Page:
Mathematical Induction Algebra simplification? (1 Viewer)

cchan334

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So usually for mathematical induction after you assume true for any integer k, and then you try and prove for k+1, and sub in the RHS, it's some easy algebra manipulation and they end up being equal. I don't know why but I've been staring at this question for 20 minutes and I can't seem to be able to do that. It seems that the only way to prove that it is true is by expanding both sides of the equation???

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xilbur

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(2(k+1)-1)^3 = (2k +2 - 1)^3
= (2k +1 )^3

Is that where you were stuck at?

If you're going straight from the assumption and doing LHS = RHS, be wary of expanding that k+1!
 

cchan334

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(2(k+1)-1)^3 = (2k +2 - 1)^3
= (2k +1 )^3

Is that where you were stuck at?

If you're going straight from the assumption and doing LHS = RHS, be wary of expanding that k+1!
I expanded it already, but like isn't there an easier way than brute expanding it because usually idk with some algebra manipulation I can show that they are equal without expanding it???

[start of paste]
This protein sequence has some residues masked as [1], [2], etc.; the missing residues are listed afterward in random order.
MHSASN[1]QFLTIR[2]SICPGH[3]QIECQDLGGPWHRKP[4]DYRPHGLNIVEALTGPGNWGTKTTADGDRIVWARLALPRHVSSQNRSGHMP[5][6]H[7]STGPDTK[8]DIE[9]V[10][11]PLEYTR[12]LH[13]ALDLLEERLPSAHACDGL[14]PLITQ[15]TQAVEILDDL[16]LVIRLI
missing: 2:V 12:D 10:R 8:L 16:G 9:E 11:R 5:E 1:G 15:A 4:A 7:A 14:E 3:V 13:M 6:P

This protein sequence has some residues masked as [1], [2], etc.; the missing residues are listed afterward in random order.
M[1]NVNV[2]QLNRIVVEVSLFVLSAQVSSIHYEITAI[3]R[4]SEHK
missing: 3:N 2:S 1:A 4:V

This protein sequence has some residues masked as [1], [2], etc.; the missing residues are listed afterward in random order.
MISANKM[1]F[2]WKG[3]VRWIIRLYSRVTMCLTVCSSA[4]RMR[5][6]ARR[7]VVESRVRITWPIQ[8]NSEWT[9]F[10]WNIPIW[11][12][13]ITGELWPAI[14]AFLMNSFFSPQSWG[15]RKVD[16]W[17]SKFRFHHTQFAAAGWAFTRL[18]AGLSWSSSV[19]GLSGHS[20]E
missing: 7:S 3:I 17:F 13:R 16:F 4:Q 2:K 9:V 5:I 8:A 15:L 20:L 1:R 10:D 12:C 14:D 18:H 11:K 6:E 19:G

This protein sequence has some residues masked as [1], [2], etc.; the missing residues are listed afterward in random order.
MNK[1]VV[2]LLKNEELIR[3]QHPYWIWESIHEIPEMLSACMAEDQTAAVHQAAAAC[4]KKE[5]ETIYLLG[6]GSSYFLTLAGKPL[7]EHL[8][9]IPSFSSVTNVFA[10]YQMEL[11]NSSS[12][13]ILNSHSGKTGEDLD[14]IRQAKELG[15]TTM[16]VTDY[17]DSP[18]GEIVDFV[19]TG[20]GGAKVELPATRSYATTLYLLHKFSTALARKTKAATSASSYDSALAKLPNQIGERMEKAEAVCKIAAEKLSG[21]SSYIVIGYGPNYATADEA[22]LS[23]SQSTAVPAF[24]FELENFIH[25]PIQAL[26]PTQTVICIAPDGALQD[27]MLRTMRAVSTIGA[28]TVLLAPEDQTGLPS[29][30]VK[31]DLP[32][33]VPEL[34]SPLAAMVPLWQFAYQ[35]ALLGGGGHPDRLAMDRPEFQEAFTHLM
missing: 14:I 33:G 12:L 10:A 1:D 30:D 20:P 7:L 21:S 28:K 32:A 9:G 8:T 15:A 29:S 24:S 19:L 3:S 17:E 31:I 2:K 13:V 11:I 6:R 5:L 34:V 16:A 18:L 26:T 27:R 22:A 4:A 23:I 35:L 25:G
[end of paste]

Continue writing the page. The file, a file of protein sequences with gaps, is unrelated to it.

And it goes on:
cossine

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You are almost there.

You wrote (2(k+1) -1)^3 as (2k-1)^3 instead of (2(k+1) -1)^3 as (2k+1)^3 as mentioned by xilbur.

From there it should be an easy direct proof.

Note: Make sure to prove true for n=1 and then assume true for n=k. Leaving these steps out might lead to deduction of marks
 

cchan334

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Oh my bad. I did the proof by brute expansion on both sides but I felt like there had to be an easier way?16075932445711297970395323032375.jpg
Like is the only method for showing the LHS =RHS through expanding both sides cas I really can't see it being done any other way, but then that seems to tedious
 

Trebla

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Expanding and simplifying is the most efficient approach here. It’s not that bad lol.

If you insist on not expanding cubics but happy to expand quadratics then the following manipulation can be done, but it’s longer and trickier than fully expanding.

 

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